Narcotics Anonymous support groups run regularly throughout the week in most areas of the country.
These organisations can play a key role in providing information and encouragement to newcomers trying to find their feet and understand how to deal with their ecstasy addiction.
NA has adopted the AA principle of fellowship and mutual support in the way they structure their group meetings and also encourage members to follow their adapted version of the AA 12-step programme.
Support group meetings are free to attend, always welcome new members and provide a valuable resource both before and after treatment.
SMART Recovery has been a significant addition to the list of support options for people looking to recover from harmful drug use.
This UK based charity has developed a national collection of specially trained volunteers to help people develop the cognitive skills necessary to deal with strong emotions and cravings as they seek to abstain from taking drugs.
These are key skills that are imperative for avoiding relapse.
They also run programmes and develop resources to enhance a client’s personal development, which they see as essential in helping a person grow to achieve their life goals.
Treatment For Ecstasy Addiction
It is important for clients to be referred to a drug rehabilitation service that is skilled and experienced in treating high levels of ecstasy use.
There will be many treatment centres throughout the country that will provide medical and psychological support for those wishing to overcome ecstasy addiction.
Medical Treatment For Ecstasy Addiction
As far as pharmacological interventions go patients going through withdrawal will require medication such as anti-depressants to help them cope with the low mood, depressive feelings, anxiety and panic attacks they may experience.
People who use the ecstasy frequently and stop suddenly may experience intense psychological withdrawal symptoms after 12 hours, but these symptoms should be significantly reduced after a few days.
It is important that clients are monitored very closely during the early stages of withdrawal by medical staff (3-4 days), due to the risk of brain damage and potential psychosis that is associated with ecstasy use.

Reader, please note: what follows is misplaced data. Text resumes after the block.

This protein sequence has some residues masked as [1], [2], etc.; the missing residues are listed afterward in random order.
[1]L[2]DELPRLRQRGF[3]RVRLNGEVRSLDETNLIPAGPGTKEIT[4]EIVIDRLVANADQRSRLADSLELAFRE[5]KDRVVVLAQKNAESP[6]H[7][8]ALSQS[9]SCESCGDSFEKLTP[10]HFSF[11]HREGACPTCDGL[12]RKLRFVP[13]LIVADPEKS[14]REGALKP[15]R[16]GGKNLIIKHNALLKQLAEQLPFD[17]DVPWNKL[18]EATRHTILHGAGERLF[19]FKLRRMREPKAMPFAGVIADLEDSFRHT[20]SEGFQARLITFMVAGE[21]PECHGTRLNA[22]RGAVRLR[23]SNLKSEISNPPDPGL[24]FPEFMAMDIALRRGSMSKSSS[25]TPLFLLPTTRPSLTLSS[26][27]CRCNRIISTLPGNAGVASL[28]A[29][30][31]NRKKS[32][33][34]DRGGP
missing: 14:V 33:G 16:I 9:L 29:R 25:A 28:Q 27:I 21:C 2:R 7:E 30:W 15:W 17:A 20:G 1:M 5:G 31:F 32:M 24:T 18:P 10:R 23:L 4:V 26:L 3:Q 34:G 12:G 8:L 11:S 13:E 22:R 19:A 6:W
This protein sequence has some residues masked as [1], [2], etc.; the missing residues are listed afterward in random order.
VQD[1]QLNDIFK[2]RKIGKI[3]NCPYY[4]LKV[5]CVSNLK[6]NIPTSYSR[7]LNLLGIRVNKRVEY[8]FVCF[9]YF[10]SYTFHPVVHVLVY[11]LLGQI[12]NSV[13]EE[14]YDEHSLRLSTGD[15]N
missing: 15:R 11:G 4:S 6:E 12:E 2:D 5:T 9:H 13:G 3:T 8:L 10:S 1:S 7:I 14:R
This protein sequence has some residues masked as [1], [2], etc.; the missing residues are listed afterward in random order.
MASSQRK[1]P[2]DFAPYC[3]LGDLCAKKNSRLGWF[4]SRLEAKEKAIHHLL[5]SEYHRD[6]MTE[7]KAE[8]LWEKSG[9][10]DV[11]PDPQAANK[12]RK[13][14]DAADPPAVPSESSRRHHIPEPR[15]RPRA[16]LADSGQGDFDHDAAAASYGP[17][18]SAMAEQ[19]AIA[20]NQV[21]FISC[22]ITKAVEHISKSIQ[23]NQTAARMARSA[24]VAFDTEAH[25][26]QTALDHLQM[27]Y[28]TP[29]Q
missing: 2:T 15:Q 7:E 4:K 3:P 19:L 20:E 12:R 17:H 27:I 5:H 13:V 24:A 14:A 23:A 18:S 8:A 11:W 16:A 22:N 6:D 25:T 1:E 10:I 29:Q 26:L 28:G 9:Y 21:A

Inpatient Or Outpatient Treatment?
Careful consideration should be given to the nature of each client’s treatment arrangement.
It may be preferable for clients to have inpatient treatment at a rehab centre where they can be regularly monitored during the vulnerable part of the withdrawal phase.
However, it may also be possible to arrange regular medical supervision for outpatients as well.
An individual risk assessment will be carried out on each patient to establish the best option for them.
Psychological Interventions For Ecstasy Addiction
There are many psychological interventions available to help people overcome their psychological dependence on ecstasy.
Clients will receive varying combinations of the following treatments to help them move forward depending on the outcome of the comprehensive assessment conducted during admissions.
Brief Counselling Sessions
Brief counselling sessions are used to impart important information to the client about the medical and psychological consequences of their ecstasy use.
The therapist will educate the client about what will happen to them if they continue to take ecstasy at the same level they are currently taking.
The client will then be asked what their feelings are on what they have just been told, and then the therapist and client can explore the options available for the client to choose their next course of action.
Motivational Interviewing (MI)
If at any time during their treatment sessions the client is displaying signs of apathy and resistance to treatment, then MI sessions will be used to investigate the causes of their stagnation.
By engaging in a dialogue with the therapist the client will be able to pinpoint the reasons for their ambivalent feelings towards treatment and work through this challenging phase.
Cognitive Behavioural Therapy
The client’s core beliefs are examined to establish if there are any erroneous patterns in the way they view themselves and how they respond to significant events in their lives.
People with low self-esteem and negative thought processes turn to substances to help boost their low mood.
By working with a CBT therapist clients can come to understand how their inaccurate views and perceptions have contributed to their addiction.
The sessions will enable the clients to understand the reasons for their psychological reliance on ecstasy and why they lost the ability to control their consumption of the drug.